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John Alan Parvin v. James Walker

IN THE UNITED STATES DISTRICT COURT FOR THE EASTERN DISTRICT OF CALIFORNIA


May 25, 2012

JOHN ALAN PARVIN, PLAINTIFF,
v.
JAMES WALKER, DEFENDANTS.

The opinion of the court was delivered by: Carolyn K. Delaney United States Magistrate Judge

ORDER

Plaintiff, a state prisoner at California State Prison -- Sacramento, has filed a motion to proceed in forma pauperis (IFP).*fn1 However, the court is not in receipt of a complaint or petition stating the prisoner's claims or a request for relief. The court has recently received a "request for judicial notice," wherein the inmate complains that the Superior Court of Shasta County sentenced him in excess of its jurisdiction. He therefore appears to seek habeas relief, but the court has concluded that, rather than construe the request for judicial notice as an application for habeas relief, the better course is to allow the inmate time to file a formal petition for writ of habeas corpus. Once the court receives the petition, it will rule on the motion to proceed IFP and decide whether the petition states any ground on which habeas relief could be granted.

If the inmate does not seek release from prison or a reduction of his sentence but instead complains about conditions of his confinement, he should submit a complaint alleging violation of his civil rights under 42 U.S.C. § 1983. He should do so because when a state prisoner challenges the conditions of his confinement, his claims are cognizable in a civil rights action rather than a habeas corpus action. See Badea v. Cox, 931 F.2d 573, 574 (9th Cir.1991). When a state prisoner challenges the legality or duration of his custody and the relief he seeks is an order for earlier or immediate release, the prisoner has stated a claim for habeas relief under 28 U.S.C. § 2254, not a civil rights claim under § 1983. See Preiser v. Rodriguez, 411 U.S. 475, 500 (1973). If the prisoner seeks both kinds of relief, he must do so in separate actions. A federal court may not consider habeas claims and civil rights claims in a single action.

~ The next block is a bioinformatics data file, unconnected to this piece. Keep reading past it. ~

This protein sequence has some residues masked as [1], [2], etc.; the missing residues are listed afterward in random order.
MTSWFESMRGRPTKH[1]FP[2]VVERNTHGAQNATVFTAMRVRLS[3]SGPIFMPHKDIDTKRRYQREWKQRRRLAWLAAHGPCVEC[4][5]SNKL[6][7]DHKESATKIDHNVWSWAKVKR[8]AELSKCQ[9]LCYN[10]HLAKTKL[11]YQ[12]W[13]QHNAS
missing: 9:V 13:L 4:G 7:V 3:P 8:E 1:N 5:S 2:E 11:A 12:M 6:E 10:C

Finally, regardless of whether the prisoner files a petition for writ of habeas corpus or a civil rights complaint, he must state his allegations with enough specificity that the court and the respondent (or defendant) can clearly discern the nature of his claims and the facts underlying them. A habeas petition or civil rights complaint need not describe the facts of an alleged constitutional violation in minute detail, but it must give the court a clear understanding of the "who, what, when and how" of the prisoner's claims. The prisoner in this case is apprised that failure to allege his claims clearly and with specificity may result in dismissal.

In accordance with the above, IT IS HEREBY ORDERED that:

1. Plaintiff is granted thirty days from the date of service of this order to file a petition for writ of habeas corpus or complaint alleging violation of his civil rights. The pleading must bear the docket number assigned this case, and plaintiff must file an original and two copies of the petition or complaint. Plaintiff's failure to comply with this order will result in a recommendation that this matter be dismissed.

2. The Clerk of the Court is directed to send plaintiff the court's form for filing an application for writ of habeas corpus.


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